help-QUESTIONS
Results 1 to 4 of 4

Thread: help-QUESTIONS

  1. #1
    Unregistered Guest

    Default help-QUESTIONS

    So i am interested in home schooling my 8th grader for the first time. I see i need to pass in a curriculum plan with application to assistant superintendent. I see their are websites that offer curriculum programs( time 4 learning). If i use my time plus a online program what else will i need to be approved for home schooling? Also do i have to be home with my 8th grader every minute of the day? This is in massachusetts. Thank you

  2. #2
    hearthstone_academy's Avatar
    hearthstone_academy is offline Administrator
    Join Date
    Nov 2006
    Location
    OR
    Posts
    6,894
    Blog Entries
    18

    Default Re: help-QUESTIONS

    I don't live in Massachusetts, but I went searching online and found this Massachusetts homeschooling information. It looks like Massachusetts is one of the few states where there are not clear-cut homeschool guidelines. Homeschools are considered private schools and you need to negotiate with the school superintendent regarding what method of evaluation to use and whether or not he/she will approve your curriculum.

    Time4Learning is an online curriculum that was developed to be used in public schools and is aligned with all state standards. In fact, the developer only provides it to schools. Time4Learning has acquired a license that allows them to offer it to families and individuals. You might want to direct the superintendent to the developer's website (Compass Learning Odyssey). Since it is a very popular public school curriculum, he or she may already be familiar with it.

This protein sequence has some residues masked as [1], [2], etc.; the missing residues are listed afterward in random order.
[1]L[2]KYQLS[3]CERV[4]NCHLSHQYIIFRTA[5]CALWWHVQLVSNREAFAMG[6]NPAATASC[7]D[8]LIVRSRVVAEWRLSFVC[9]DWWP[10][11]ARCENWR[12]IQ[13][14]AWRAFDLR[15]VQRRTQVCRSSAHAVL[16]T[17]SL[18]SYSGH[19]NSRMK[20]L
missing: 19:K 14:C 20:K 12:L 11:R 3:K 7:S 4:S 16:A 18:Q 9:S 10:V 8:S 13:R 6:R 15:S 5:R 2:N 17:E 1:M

You might want to print the scope and sequence for each subject for your student's grade level. Here is information about the type of reports you will be able to generate to document your student's progress. If the superintendent wants you to use a portfolio review instead of testing at the year's end, here is a page that was written to help Time4Learning members prepare a homeschool portfolio.

    I don't see where the law addresses the parent's presence in the homeschool, either. Instead, it says you need to discuss the length of the school year and the school day with the superintendent. I would read How Long is a Homeschool Day, first, because your student will probably not be spending more than about four hours per day on the online lessons. I don't know of any states that require the parent to always be present; in fact, many working parents homeschool, setting a lesson schedule up for their student before they go to work in the morning and looking over the completed work and helping with any confusion after work.

    Unfortunately, it looks like Massachusetts isn't one of the may states where you can simply comply with notification and testing laws and be automatically approved. The state leaves it up to the superintendent. Hopefully, the above resources will help with your discussions with that person until someone from Massachusetts comes along and offers some advice based on experience in your state.